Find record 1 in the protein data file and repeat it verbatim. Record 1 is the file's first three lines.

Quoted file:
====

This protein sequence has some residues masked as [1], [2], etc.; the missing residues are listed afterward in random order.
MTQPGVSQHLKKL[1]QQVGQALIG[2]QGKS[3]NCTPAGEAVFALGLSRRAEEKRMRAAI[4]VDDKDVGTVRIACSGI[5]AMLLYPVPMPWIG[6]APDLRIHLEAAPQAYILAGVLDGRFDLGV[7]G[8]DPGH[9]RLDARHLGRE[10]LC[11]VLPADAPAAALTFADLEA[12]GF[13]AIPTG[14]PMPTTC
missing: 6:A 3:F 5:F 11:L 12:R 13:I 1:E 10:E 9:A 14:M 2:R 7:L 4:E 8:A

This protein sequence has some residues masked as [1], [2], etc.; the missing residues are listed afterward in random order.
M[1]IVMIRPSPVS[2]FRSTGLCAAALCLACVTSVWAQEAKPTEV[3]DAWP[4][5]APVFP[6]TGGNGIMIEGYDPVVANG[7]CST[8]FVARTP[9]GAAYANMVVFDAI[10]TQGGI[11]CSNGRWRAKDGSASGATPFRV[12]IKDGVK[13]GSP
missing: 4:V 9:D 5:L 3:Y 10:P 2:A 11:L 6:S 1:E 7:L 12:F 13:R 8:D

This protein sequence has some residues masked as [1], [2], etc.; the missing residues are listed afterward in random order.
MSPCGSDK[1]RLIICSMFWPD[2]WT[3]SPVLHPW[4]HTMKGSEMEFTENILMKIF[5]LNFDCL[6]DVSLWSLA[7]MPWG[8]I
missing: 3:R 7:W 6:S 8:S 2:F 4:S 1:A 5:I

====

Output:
This protein sequence has some residues masked as [1], [2], etc.; the missing residues are listed afterward in random order.
MTQPGVSQHLKKL[1]QQVGQALIG[2]QGKS[3]NCTPAGEAVFALGLSRRAEEKRMRAAI[4]VDDKDVGTVRIACSGI[5]AMLLYPVPMPWIG[6]APDLRIHLEAAPQAYILAGVLDGRFDLGV[7]G[8]DPGH[9]RLDARHLGRE[10]LC[11]VLPADAPAAALTFADLEA[12]GF[13]AIPTG[14]PMPTTC
missing: 6:A 3:F 5:F 11:L 12:R 13:I 1:E 10:E 9:A 14:M 2:R 7:L 4:E 8:A